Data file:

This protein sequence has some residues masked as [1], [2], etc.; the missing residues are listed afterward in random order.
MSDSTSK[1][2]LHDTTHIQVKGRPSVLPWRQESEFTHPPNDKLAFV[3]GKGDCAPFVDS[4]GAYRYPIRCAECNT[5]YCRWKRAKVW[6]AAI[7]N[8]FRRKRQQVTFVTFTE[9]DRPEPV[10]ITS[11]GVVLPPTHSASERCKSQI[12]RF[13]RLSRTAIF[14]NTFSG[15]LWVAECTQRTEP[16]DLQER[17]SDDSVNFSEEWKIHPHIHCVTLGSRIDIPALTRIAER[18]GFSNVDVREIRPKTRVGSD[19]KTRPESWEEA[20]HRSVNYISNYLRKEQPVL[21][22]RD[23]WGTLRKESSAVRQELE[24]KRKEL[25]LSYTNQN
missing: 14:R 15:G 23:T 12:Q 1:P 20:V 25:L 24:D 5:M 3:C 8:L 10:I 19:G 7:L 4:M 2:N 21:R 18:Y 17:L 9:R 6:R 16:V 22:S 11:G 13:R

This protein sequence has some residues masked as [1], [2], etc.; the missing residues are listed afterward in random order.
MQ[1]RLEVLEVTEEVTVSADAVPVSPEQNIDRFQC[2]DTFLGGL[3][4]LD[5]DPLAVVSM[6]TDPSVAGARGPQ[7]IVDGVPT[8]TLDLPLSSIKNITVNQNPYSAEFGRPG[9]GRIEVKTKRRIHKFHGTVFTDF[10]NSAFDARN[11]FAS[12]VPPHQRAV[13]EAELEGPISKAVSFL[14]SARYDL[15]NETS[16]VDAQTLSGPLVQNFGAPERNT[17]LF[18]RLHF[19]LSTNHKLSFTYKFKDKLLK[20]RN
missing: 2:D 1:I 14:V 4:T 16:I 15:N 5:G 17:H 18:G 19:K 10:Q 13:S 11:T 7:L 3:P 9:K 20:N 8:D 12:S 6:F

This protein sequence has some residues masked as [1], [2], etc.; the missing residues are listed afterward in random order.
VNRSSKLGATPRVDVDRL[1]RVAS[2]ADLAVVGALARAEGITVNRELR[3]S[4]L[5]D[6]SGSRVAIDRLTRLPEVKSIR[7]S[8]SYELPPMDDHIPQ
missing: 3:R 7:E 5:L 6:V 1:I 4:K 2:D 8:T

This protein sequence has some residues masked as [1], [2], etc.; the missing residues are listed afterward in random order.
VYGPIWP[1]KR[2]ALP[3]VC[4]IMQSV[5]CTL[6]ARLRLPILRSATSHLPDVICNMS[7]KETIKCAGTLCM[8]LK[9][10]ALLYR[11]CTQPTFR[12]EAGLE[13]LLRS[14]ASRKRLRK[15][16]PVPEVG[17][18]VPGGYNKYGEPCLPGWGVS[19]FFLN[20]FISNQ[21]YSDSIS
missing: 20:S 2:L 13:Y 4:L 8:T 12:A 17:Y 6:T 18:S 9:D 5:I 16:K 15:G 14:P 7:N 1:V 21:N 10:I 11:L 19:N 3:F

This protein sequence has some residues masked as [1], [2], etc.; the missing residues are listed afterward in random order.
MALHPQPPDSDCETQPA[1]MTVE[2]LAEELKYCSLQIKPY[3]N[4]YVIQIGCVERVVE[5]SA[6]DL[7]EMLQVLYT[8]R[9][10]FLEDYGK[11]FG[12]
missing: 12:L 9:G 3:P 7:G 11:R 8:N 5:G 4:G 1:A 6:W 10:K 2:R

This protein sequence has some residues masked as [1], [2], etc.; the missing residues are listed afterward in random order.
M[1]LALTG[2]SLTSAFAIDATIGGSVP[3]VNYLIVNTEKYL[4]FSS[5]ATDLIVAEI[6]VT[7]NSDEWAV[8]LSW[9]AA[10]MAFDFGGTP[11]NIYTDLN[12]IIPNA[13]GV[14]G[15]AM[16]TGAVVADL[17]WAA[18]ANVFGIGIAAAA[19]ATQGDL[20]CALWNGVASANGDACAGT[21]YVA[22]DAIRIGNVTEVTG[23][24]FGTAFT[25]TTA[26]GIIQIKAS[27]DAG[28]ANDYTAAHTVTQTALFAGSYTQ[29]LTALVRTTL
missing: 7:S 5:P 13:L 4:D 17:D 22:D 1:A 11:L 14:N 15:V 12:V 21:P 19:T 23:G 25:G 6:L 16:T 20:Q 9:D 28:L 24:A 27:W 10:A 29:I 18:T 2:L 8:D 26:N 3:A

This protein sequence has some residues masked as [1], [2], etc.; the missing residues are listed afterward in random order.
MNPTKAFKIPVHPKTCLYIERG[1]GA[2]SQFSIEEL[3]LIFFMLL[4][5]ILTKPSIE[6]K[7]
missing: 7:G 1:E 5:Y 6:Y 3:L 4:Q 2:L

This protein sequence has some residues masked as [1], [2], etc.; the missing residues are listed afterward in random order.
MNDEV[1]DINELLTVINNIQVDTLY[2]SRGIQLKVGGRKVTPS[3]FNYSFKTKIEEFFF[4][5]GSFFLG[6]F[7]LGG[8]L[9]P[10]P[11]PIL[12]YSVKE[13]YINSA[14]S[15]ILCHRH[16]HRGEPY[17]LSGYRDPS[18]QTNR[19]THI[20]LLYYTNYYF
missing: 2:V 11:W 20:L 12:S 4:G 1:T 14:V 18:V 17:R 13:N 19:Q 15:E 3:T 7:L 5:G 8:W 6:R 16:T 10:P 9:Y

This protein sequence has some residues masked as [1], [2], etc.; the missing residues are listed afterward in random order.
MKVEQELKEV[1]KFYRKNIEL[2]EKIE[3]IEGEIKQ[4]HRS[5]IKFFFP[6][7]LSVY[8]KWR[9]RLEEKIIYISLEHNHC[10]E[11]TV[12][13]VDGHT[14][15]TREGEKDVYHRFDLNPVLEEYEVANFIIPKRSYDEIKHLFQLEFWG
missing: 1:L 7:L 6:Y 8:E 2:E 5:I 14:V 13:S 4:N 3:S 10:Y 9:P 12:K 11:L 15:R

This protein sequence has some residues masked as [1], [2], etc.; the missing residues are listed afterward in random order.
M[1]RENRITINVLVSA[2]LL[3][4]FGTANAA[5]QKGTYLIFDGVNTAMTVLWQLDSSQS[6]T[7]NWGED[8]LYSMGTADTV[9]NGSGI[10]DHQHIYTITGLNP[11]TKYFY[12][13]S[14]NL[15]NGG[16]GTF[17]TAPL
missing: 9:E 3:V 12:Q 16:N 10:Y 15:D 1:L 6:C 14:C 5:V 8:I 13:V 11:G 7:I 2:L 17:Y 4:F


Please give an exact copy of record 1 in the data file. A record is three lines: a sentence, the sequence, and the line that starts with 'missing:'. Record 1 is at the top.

This protein sequence has some residues masked as [1], [2], etc.; the missing residues are listed afterward in random order.
MSDSTSK[1][2]LHDTTHIQVKGRPSVLPWRQESEFTHPPNDKLAFV[3]GKGDCAPFVDS[4]GAYRYPIRCAECNT[5]YCRWKRAKVW[6]AAI[7]N[8]FRRKRQQVTFVTFTE[9]DRPEPV[10]ITS[11]GVVLPPTHSASERCKSQI[12]RF[13]RLSRTAIF[14]NTFSG[15]LWVAECTQRTEP[16]DLQER[17]SDDSVNFSEEWKIHPHIHCVTLGSRIDIPALTRIAER[18]GFSNVDVREIRPKTRVGSD[19]KTRPESWEEA[20]HRSVNYISNYLRKEQPVL[21][22]RD[23]WGTLRKESSAVRQELE[24]KRKEL[25]LSYTNQN
missing: 14:R 15:G 23:T 12:Q 1:P 20:V 25:L 24:D 5:M 3:C 8:L 10:I 19:G 7:L 4:M 2:N 21:R 18:Y 17:L 9:R 6:R 16:V 22:S 11:G 13:R